The good news about this is that there have been no more cases of new broken windows for the past few months! The Golden Spike Chapter finished boarding over the already broken ones, and Scott is currently collecting money to purchase new glass to replace the damaged panes.
To combat the problem of visitors climbing on roofs and walkways and leaving every imaginable unsecured hatch open, Lee Witten produced signs that are attached to the grab irons of the locomotives with u-bolts, which are then locked on the ends to prevent people from just unscrewing them. As far as we've observed these have been effective in keeping most people off of the equipment, although as in any public operation, there are always those who will disobey a sign just for the heck of it...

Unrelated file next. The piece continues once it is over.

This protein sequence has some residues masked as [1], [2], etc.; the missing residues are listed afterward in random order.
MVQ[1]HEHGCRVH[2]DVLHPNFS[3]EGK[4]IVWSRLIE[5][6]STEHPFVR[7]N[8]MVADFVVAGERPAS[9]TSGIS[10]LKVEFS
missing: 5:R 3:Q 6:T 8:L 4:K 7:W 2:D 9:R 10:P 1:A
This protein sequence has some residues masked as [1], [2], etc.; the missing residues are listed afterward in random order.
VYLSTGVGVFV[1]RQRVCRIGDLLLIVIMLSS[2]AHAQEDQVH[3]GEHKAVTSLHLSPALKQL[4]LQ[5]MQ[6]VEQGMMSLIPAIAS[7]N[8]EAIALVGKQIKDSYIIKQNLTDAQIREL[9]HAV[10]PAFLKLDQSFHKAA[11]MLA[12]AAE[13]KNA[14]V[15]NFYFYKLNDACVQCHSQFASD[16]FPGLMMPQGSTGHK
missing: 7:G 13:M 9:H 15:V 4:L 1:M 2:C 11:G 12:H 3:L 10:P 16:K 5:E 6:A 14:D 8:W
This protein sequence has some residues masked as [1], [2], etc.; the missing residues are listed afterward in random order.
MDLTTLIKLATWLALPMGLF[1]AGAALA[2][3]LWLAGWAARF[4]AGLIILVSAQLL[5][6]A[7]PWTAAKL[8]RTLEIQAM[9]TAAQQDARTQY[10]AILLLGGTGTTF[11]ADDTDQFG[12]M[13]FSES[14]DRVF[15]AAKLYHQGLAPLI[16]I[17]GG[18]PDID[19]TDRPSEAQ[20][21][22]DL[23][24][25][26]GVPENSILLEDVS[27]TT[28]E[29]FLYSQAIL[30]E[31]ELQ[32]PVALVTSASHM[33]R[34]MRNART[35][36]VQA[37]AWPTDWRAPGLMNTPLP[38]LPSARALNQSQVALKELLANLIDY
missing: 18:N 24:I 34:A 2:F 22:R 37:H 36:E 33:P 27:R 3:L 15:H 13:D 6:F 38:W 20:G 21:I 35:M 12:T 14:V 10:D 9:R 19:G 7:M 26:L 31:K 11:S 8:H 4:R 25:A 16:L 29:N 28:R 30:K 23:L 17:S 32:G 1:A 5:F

One of the signs installed on the 833. The cab has been boarded shut, much to the dismay of the professional photographers and tourists (they can't get any hanging-out-the-window shots, but it's a necessary sacrfice). The damaged storm wall is still under repair.
In other news, two separate projects are underway. One, artist Tom Hudson is preparing murals in the Art Deco style to decorate the recently remodeled Browning Theatre in the old Postal Terminal building. The murals will depict UP 833's driving wheels on the storage doors under the stage, and the original GM "Train of Tomorrow" in the archways along the walls, a nod to the Moon Glow, which is in the museum's collection and is the last car from the trainset.
These are the arches so far - he's still working on the ToT artwork.